A Royal Night Out is fast-paced fun if, like the princesses, you allow yourself to get swept up in the manic euphoria of one of history’s biggest celebrations. Director Julian Jarrold (Becoming Jane, Brideshead Revisited) and his set and costume designers do a fine job of selling the period atmosphere, and the cast is perfectly charming. It’s the kind of film that princess-crazy daughters would love, if their own kings and queens would let them watch. Be aware, though, that there’s celebratory drinking, drunkenness, some brawling, hookers, opium dens, and overly aggressive military men.

Language: Surprisingly little, and when it’s used it’s British
Sex: One topless woman with pasties is shown the background, a man sleeps between two women, and another man, though fully clothed, is in a coital position
Violence: Several fistfights
Adult situations: A den of iniquity, hookers, and lecherous behavior
Takeaways: Surprisingly fun. Hollywood loves to project the longing that royalty has for a “normal” life, but I’d bet it’s nothing compared to the longing that “normal” people have for leading a life of leisure and luxury. Just sayin’.

CINDERELLA (2015) (Blu-ray combo)

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CinderellacoverGrade: A-/B+
Entire family: Yes
2015, 105 min., Color
Rated PG for mild thematic elements
Aspect ratio: 2.39:1
Featured audio: English DTS-HDMA 7.1
Bonus features: B+
Included: Blu-ray, DVD, Digital HD
Amazon link

Only Disney would have the audacity to attempt a live-action remake of an animated classic, and to play it fairly straight as a romantic drama—with even less comic relief than the original. And only Disney could pull it off.

Everyone knows the story of Cinderella, so it’s really a matter of how the story is told. I think the studio made the right call. They decided to craft an origin story: to fill in the information gaps, to flesh out the characters, and to focus on the romance. The devil is in the details, but details—and devilish characters, for that matter—have always been Disney’s strong suit. Cate Blanchet plays the stepmother with the same complexity as Angelina Jolie’s Maleficent, the backgrounds are as striking as anything you’ve seen in The Lord of the Rings trilogy, and the interiors of this live-action feature rival what we saw in Disney’s animated Beauty and the Beast. I wouldn’t say the CGI elements are seamless—you can certainly tell that the lizards and mice are computer-generated—but they’re cute as the Dickens.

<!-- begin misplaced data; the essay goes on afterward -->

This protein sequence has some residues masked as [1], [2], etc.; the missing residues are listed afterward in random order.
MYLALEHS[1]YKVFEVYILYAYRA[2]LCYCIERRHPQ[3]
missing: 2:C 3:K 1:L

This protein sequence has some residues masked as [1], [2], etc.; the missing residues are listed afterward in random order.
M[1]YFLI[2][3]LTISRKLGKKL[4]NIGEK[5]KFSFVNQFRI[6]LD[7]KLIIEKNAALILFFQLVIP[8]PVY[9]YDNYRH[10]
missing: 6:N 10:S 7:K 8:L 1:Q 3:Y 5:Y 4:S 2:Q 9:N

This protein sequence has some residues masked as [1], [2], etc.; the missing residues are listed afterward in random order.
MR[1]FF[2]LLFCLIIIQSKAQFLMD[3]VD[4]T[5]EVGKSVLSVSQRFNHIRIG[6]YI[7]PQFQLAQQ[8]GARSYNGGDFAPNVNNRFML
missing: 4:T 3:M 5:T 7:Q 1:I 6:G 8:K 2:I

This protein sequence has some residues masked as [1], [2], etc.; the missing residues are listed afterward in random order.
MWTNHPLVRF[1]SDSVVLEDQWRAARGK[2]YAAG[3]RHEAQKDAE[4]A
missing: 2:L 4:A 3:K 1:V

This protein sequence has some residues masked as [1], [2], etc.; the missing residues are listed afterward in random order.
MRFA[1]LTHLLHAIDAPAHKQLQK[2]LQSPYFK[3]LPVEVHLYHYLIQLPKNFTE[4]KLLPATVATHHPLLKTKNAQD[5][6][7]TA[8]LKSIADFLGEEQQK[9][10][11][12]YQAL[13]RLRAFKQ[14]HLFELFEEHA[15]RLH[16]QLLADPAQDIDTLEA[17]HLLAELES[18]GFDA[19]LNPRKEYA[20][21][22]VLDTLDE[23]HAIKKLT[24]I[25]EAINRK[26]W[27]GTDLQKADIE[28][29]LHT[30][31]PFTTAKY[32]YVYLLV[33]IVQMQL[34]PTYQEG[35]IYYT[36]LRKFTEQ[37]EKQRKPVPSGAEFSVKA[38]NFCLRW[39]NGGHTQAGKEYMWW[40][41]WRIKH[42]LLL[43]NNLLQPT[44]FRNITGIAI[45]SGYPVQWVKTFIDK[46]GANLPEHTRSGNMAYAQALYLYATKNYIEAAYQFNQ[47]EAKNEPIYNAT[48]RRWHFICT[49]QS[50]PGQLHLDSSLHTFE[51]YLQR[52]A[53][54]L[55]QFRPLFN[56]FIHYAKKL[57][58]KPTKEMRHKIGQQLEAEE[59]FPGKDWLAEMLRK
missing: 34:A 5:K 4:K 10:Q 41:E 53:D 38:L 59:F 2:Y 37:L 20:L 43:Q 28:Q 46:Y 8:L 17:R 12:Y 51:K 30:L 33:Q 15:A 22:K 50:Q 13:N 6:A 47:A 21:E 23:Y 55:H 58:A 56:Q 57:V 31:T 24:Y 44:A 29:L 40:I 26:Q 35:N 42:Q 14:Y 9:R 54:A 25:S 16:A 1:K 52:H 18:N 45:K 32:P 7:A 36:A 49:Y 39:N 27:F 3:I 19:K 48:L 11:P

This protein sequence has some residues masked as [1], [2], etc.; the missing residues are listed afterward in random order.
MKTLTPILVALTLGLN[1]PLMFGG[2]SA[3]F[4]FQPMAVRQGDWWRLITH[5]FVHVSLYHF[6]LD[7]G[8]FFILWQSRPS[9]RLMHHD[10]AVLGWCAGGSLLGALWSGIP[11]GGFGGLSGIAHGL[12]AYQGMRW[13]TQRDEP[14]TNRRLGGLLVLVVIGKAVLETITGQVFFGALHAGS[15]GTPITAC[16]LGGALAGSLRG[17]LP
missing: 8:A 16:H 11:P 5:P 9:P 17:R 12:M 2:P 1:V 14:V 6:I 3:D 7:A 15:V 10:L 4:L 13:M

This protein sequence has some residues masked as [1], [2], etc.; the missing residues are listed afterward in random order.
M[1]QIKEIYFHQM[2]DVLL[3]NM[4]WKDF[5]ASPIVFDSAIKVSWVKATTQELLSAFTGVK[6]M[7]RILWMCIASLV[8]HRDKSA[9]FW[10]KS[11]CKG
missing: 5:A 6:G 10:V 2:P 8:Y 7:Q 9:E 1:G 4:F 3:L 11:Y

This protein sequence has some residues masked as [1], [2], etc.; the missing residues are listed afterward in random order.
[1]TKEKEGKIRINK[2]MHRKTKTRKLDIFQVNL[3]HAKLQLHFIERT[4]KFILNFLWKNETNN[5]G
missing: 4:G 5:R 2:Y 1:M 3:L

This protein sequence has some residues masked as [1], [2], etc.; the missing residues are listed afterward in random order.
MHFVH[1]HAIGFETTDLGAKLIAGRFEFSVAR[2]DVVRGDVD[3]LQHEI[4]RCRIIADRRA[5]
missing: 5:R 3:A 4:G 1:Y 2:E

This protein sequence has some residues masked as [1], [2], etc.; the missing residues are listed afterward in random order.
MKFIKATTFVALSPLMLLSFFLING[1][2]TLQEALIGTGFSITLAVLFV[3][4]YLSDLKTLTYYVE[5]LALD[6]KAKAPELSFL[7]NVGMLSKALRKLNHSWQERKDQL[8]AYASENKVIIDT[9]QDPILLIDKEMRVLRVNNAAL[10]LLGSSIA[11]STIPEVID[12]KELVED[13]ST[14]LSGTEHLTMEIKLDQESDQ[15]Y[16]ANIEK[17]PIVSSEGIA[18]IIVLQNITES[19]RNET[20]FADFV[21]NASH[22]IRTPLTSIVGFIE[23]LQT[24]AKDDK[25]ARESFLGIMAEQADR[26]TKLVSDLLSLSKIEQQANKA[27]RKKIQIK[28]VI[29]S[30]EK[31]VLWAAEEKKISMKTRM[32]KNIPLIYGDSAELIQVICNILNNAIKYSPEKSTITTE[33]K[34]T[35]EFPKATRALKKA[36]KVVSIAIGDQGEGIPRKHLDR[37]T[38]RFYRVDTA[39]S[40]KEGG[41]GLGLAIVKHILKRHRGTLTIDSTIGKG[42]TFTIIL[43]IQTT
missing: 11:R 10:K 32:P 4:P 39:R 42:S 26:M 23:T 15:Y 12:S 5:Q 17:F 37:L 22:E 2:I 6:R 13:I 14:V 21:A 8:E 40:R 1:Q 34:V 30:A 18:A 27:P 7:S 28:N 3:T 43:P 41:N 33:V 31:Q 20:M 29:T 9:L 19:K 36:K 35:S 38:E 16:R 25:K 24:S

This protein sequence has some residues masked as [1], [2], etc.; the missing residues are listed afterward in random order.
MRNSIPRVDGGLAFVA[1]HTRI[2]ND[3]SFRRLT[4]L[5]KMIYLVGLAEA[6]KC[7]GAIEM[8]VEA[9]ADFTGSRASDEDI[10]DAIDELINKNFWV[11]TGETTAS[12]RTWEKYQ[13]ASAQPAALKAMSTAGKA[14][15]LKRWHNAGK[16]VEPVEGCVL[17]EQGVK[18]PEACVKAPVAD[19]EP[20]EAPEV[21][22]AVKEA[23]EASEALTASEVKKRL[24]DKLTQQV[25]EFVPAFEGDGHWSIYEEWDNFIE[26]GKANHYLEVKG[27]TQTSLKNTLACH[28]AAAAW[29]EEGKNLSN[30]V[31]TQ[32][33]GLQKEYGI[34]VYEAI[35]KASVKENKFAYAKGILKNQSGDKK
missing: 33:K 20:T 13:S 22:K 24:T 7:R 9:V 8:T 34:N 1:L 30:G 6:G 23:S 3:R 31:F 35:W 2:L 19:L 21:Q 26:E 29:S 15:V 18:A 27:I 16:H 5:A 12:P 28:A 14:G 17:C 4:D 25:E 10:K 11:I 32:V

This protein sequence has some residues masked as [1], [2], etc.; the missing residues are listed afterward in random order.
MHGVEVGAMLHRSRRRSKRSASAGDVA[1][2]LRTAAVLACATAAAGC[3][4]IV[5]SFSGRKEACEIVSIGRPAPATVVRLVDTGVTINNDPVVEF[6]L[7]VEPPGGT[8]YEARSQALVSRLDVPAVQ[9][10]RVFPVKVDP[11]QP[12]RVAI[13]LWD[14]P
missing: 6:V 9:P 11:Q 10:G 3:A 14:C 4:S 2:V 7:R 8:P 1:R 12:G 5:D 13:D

Scottish actor Richard Madden (Klondike, Game of Thrones) plays the Prince, but Lily James (Downton Abbey) is even more charming as Ella, nicknamed “Cinderella” by her stepmother after she’s found lying next Cinderellascreen1to the hearth to keep warm. It’s easy to become as captivated by Ella as the Prince is, enthralled by her fresh optimism and live-by mantra: to have courage and to be kind. In other words, Cinderella has an inner strength and beauty to complement her physical good looks, and Disney drives home the point that what’s inside matters more. The screenwriters also are mindful of the Disney princess “brand” as they suggest that while little Ella wasn’t royalty, she was a princess to her mother and father, who loved her very much. And Disney being Disney, death is handled matter-of-factly. “Way of all flesh, boy,” a dying father tells his offspring.

If there’s a surprise, it’s that the live-action stepsisters (Sophie McShera, Holliday Grainger) aren’t as broadly comic as they’re often played, and that the fairy godmother is played a little more comically by the incomparable Helena Bonham Carter, who has as much fun with this role as she did playing Disney’s Red Queen in the live-action Alice and Wonderland.

Cinderellascreen2In this version of Cinderella there’s much more development of the Prince and his relationships. We see him interacting with a captain of the guard (Nonso Anozie), a manipulative Grand Duke (Stellan Skarsgard), and his father, the King (Derek Jacobi). Collectively those interactions make the pair’s coming together more satisfying, and more than anything else the live-action Cinderella is a grand romance that does for this fairy tale what Neuschwanstein Castle—the inspiration for Disney’s theme-park castles—did for all of them: it celebrates the magic, the majesty, and the happily-ever-after ending that everyone, deep down inside, still craves.

The characters, the story, and the wonderful details will make this a repeat play, no matter how familiar it is. Don’t hesitate to add it to your collections. You may know the story, but, like Hoosiers, it’s somehow rousing every time you watch. Get it in Blu-ray combo pack to enjoy a flawless and room-filling DTS-HDMA 7.1 soundtrack (which, surprisingly, is song-free except for one number that Ella and her mother sing) and a gorgeous-looking 2.39:1 widescreen presentation that really pops in HD.

Language: n/a
Sex: n/a
Violence: None, really
Adult situations: Characters die off-screen
Takeaway: Disney is still king when it comes to bringing grand romances and fairy tales to life on the big screen.